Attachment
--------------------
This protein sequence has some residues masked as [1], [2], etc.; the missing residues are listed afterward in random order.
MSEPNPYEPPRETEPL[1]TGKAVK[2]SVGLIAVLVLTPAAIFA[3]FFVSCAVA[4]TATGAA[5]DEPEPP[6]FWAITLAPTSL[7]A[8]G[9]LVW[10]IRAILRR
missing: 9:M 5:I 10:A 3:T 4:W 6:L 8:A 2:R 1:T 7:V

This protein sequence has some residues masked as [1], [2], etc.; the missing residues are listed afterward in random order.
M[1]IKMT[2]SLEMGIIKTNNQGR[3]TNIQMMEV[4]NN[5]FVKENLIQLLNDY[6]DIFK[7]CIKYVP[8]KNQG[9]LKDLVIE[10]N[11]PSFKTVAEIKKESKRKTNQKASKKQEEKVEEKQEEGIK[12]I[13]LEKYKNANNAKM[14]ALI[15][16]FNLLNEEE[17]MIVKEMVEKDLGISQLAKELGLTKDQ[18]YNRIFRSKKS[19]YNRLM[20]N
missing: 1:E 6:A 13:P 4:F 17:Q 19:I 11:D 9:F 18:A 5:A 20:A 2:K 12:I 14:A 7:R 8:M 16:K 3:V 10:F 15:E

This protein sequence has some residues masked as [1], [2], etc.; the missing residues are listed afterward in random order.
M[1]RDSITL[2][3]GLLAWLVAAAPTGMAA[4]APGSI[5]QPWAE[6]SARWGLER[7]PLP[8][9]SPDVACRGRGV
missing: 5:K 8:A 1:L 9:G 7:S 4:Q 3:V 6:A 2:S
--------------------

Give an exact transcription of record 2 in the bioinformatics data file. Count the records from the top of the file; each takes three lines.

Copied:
This protein sequence has some residues masked as [1], [2], etc.; the missing residues are listed afterward in random order.
M[1]IKMT[2]SLEMGIIKTNNQGR[3]TNIQMMEV[4]NN[5]FVKENLIQLLNDY[6]DIFK[7]CIKYVP[8]KNQG[9]LKDLVIE[10]N[11]PSFKTVAEIKKESKRKTNQKASKKQEEKVEEKQEEGIK[12]I[13]LEKYKNANNAKM[14]ALI[15][16]FNLLNEEE[17]MIVKEMVEKDLGISQLAKELGLTKDQ[18]YNRIFRSKKS[19]YNRLM[20]N
missing: 1:E 6:A 13:P 4:F 17:Q 19:I 11:D 9:F 18:A 5:A 20:A 2:K 12:I 14:A 7:R 8:M 16:K 3:V 10:F 15:E